X-NP-Y-[ S {for/poss}-NP-Z]-W

1

2

3

4

5

6

7

Structural change:

1

2

3

4

Ø

6

7

Conditions: i. 2 = 5 ii. the minimal-distance principle is satisfied

Irrelevant details aside, END applies to the (a)- structures in (2)–(5), for instance, and converts them in the corresponding (b)-sentences.

(2) a.

John tried/wanted/hoped [for John to leave early]

b.

John tried/wanted/hoped to leave early

(3) a.

John regrets/insisted on/prefers [poss John leaving early]

b.

John regrets/insisted on/prefers leaving early

(4) a.

John persuaded/ordered/forced/asked/told Mary [for Mary to leave early]

b.

John persuaded/ordered/forced/asked/told Mary to leave early

(5) a.

John kissed Mary before/after/without [poss John asking if he could]

b.

John kissed Mary before/after/without asking if he could

2 Here we abstract away from issues that are orthogonal to our discussion such as the interaction between END and the rule of complementizer deletion, which has the effect of deleting the term numbered 4 in (1). See Rosenbaum (1967, 1970) for discussion.

2.3 Control in the standard-theory framework 7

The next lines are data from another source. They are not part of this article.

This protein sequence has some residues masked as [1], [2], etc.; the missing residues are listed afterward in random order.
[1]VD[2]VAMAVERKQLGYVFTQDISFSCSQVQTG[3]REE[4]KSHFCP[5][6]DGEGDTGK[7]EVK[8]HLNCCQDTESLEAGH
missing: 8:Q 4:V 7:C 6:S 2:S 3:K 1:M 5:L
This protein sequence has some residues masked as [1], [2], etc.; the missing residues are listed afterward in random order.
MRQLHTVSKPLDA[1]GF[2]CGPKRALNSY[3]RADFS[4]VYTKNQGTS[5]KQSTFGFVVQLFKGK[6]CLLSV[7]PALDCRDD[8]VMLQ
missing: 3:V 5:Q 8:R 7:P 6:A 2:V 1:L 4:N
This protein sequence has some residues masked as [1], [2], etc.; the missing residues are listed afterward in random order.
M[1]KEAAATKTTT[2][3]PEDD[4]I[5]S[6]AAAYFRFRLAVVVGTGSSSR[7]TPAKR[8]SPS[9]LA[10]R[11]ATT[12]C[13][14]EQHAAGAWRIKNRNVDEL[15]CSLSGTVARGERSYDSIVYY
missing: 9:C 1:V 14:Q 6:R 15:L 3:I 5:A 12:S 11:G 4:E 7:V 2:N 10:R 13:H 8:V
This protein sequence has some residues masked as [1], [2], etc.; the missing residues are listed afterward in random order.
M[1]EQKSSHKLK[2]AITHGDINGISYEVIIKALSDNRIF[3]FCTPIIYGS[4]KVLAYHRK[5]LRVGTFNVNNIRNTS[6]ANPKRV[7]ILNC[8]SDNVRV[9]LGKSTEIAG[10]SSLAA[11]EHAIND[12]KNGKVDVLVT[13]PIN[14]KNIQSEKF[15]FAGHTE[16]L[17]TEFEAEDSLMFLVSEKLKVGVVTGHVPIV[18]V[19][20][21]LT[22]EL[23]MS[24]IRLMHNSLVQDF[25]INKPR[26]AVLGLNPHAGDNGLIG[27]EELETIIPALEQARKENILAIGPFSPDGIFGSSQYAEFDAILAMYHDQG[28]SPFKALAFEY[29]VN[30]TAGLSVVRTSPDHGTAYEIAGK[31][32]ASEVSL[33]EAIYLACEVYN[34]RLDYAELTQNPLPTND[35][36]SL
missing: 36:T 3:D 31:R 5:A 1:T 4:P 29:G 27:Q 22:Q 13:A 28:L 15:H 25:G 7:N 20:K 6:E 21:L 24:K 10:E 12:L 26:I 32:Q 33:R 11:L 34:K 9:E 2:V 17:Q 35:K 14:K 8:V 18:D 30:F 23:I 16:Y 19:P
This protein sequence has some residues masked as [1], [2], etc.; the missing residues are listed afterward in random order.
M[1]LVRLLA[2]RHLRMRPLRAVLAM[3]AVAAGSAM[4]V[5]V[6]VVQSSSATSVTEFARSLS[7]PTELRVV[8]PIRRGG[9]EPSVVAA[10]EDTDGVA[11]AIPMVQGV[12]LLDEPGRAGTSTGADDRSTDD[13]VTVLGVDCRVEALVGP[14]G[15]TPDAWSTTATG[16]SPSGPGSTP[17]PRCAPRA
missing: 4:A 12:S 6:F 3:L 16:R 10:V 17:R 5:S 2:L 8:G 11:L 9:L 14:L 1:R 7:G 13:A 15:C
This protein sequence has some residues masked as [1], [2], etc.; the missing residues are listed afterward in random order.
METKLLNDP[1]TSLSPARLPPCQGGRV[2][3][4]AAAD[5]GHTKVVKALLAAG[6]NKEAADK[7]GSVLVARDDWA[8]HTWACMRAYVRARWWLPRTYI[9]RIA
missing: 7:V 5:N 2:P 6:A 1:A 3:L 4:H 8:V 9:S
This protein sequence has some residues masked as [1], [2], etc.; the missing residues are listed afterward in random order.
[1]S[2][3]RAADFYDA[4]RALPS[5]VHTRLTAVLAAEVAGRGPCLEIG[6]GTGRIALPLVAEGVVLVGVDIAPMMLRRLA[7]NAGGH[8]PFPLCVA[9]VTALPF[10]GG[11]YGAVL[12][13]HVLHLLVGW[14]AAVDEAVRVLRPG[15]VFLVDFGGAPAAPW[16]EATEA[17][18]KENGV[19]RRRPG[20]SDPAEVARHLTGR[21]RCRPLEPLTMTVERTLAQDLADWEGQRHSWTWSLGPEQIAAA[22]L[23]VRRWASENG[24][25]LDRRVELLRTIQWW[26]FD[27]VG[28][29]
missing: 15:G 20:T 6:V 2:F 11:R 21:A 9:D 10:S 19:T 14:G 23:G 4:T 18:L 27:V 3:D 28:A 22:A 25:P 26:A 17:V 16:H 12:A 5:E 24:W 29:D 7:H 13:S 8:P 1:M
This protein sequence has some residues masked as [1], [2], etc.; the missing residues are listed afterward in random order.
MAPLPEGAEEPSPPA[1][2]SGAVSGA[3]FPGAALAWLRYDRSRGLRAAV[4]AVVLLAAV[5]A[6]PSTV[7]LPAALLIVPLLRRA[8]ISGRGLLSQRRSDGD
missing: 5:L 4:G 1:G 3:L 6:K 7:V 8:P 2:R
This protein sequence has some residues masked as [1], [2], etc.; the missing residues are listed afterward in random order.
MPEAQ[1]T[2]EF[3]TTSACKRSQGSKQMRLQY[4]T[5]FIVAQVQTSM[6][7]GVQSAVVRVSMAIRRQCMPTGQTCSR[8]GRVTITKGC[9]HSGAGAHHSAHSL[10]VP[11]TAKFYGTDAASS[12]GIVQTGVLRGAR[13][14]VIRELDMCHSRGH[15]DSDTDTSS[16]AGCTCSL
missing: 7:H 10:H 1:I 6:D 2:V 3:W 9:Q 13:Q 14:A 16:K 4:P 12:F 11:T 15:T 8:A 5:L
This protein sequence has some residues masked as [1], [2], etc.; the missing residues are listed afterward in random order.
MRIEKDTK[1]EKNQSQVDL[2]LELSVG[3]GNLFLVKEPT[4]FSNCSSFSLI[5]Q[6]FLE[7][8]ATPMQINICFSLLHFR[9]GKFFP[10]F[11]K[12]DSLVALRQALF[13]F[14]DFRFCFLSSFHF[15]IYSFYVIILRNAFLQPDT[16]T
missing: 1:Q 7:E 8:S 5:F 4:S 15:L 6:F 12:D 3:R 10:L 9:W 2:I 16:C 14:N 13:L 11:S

According to this approach, there is nothing of special interest in the nature of the controllee. It is a regular NP in the underlying structure and the fact that the corresponding surface position is phonetically null follows from the kind of transformation END is. It is a deletion transformation that removes the targeted NP, leaving nothing at surface structure. To put it differently, the superficial phonetic difference between controller and controllee results not from intrinsic lexical properties of the controllee, but from properties of the computation itself, i.e., that END is a deletion operation. As far as the configurational properties of control are concerned, END explic- itly specifies that the controllee (the target of deletion) must occur in the subject position of infinitival clauses (for-clauses) and gerunds (poss-clauses), and that the controller must be the closest NP (in compliance with the minimal-distance principle). Thus, according to the minimal-distance principle, sentences such as (4b) must be derived from the structures in (4a) and not from the one in (6) below, which would incorrectly allow the understood subject of the embed- ded clause to be interpreted as being coreferential with the matrix subject. As opposed to what we find in (4a), the antecedent of the controllee in (6) is not the closest NP around. As for adjunct control in sentences such as (5), the minimal-distance principle is satisfied under the assumption that the embedded clause is adjoined to the matrix clause and, as such, it is structurally closer to the subject than it is to the object. 3